10. Who is the person from history that you would most like to meet and talk to? Why? What would you like to ask?
  11. Who is the person alive today that you would most like to meet and talk to? Why? What would you like to ask?
  12. Describe an animal that you identify with strongly.  Why do you have a special feeling about this animal?
  13. What is your favorite kind of weather? Why?
  14. If you could go back in time anywhere and “anywhen,” where/when would you go and why?
  15. What law would you like to see enacted which would help people? How would it help?
  16. What is your hobby? Why do you enjoy it?
  17. Is there any machine you feel you could not live without? Explain.
  18. Write about something you desperately wanted when you were a kid.
  19. Were you ever in a helicopter? limousine? hot-air balloon?
  20. Write about moving to another city.
  21. Describe an outdoor game you used to play in the summertime.

Poetry Journal Topics

 

 

  1. A place from my past, including smells, tastes and textures, is …
  2. Describe sloppy.
  3. Nothing can be worse than…
  4. Compare the personalities of two of your friends.
  5. I was happiest when …
  6. If my desk could talk…
  7. Write about an incident that illustrates shyness.
  8. Write about an incident that illustrates kindness.
  9. Write about an incident that illustrates courage.
  10. Write about an incident that illustrates selfishness.
  11. Write about an incident that illustrates boastfulness.
  12. I cooked the dinner.
  13. If I had my way.
  14. Money of my own.
  15. Being alone…
  16. Pets are like people…
  17. Cooking is ….
  18. My favorite weather …
  19. My first vivid memory is …
  20. The most real emotion is …
  21. Two animals…

 

 

 

Technical Documents Journal Topics

 

 

  1. Describe your concept of luxury. Create an advertisement for it.
  2. Describe your ride home. Create a map with direction for it.
  3. How I can earn money. Write a series of steps to earn money.
  4. Buying your own clothes. Write a series of steps for how to buy new clothes.
  5. Your favorite food. Write the recipe for making your favorite food.
  6. My jobs at home. Write the steps to completing one of these jobs.
  7. My plans for the summer. Create an advertisement.
  8. Describe your holiday dinner table.
  9. Describe a day at the mall.
  10. Describe your dream room.
  11. Describe a day at the beach.
  12. Describe a practical joke you played on a friend or family member.
  13. Describe a narrow escape.
  14. Write an advertisement that describes the qualities of a good teacher.
  15. Write an advertisement that describes the qualities of a good parent.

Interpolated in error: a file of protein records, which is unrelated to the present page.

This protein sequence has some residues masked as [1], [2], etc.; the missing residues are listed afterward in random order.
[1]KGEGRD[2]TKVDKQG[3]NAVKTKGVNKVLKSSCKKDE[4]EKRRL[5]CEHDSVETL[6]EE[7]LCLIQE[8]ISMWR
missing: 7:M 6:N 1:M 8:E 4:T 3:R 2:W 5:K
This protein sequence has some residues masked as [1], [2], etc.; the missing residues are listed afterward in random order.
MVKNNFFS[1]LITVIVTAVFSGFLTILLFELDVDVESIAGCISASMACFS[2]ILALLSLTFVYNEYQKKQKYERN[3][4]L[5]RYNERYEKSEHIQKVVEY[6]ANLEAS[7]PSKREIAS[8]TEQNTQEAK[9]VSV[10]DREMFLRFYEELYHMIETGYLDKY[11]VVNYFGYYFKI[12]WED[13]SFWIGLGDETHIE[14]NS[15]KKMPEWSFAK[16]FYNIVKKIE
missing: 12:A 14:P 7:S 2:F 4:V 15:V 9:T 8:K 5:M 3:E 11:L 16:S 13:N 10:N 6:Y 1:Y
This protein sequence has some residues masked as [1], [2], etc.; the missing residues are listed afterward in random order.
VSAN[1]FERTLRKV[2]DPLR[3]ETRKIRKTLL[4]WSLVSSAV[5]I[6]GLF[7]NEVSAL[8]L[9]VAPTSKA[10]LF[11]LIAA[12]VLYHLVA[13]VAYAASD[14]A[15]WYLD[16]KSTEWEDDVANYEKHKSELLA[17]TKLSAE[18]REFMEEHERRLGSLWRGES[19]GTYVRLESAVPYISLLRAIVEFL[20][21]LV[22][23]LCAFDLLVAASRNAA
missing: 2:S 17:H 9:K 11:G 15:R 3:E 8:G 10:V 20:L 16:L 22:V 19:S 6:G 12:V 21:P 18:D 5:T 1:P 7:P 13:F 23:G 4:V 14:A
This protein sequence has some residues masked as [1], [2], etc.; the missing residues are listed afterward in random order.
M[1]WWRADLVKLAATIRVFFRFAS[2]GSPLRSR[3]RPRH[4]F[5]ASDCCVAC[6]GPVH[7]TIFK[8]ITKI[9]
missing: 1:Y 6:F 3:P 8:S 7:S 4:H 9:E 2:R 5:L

16. Write an advertisement that describes the qualities of a good friend.
  17. Write the steps to playing with your favorite childhood toy.
  18. Finish this thought: “If I could change one thing about myself. . .” and write a series of steps for making the change.
  19. What law would you like to see enacted which would help people? How would it help?
  20. Is there any machine you feel you could not live without? Write about how your life would be without it.
  21. Write about a time you performed in front of an audience. List what you did to prepare.

 

 


In his article, “Common Core Concerns,” Bob Kellogg states the  Home School Legal Defense Association  policy against national standards. This makes perfect sense.

Most parents choose to home school to avoid the measuring stick used to prod children along in the public schools. To be fair, with 35 students in a class, it is imperative to have a system of measuring progress and ensuring preparation for the next grade level, to keep the conveyor belt of grade level accomplishment moving. But, home schooling is a jumping off of the conveyor belt of preparing 35 children for the next teacher and is an embrace of a unique’s child’s unique gifts and development.

So, can common core standards help home school parents?

As a tutor, I know that looking at grade level expectations, currently in the form of state standards, helps my students and I keep on track with what we aim to accomplish.

For instance, the expectations for writing builds from one grade level to the next. Once students are proficient at writing narratives and summaries, they are then asked to write biographical narratives and literary analysis. Students must be able to write less complex compositions before they are asked to write more difficult ones.

The other useful component of the writing standards is the grade level “writing conventions” included (grammar, spelling and punctuation). Of course, these also grow more and more complex as students move through the grade levels, but there was also an attempt to match conventions with age appropriate intellectual development. As all parents know, rarely do our children match the development charts and maps. Many children seem to absorb proper writing conventions through osmosis, or from extensive reading, and other children must be taught these conventions explicitly with lots of detached practice until they have internalized the rules for writing conventions. Still, a guide for which conventions to tackle when is helpful. It may be best to ignore mistakes in dangling modifiers before learners understand parts of speech.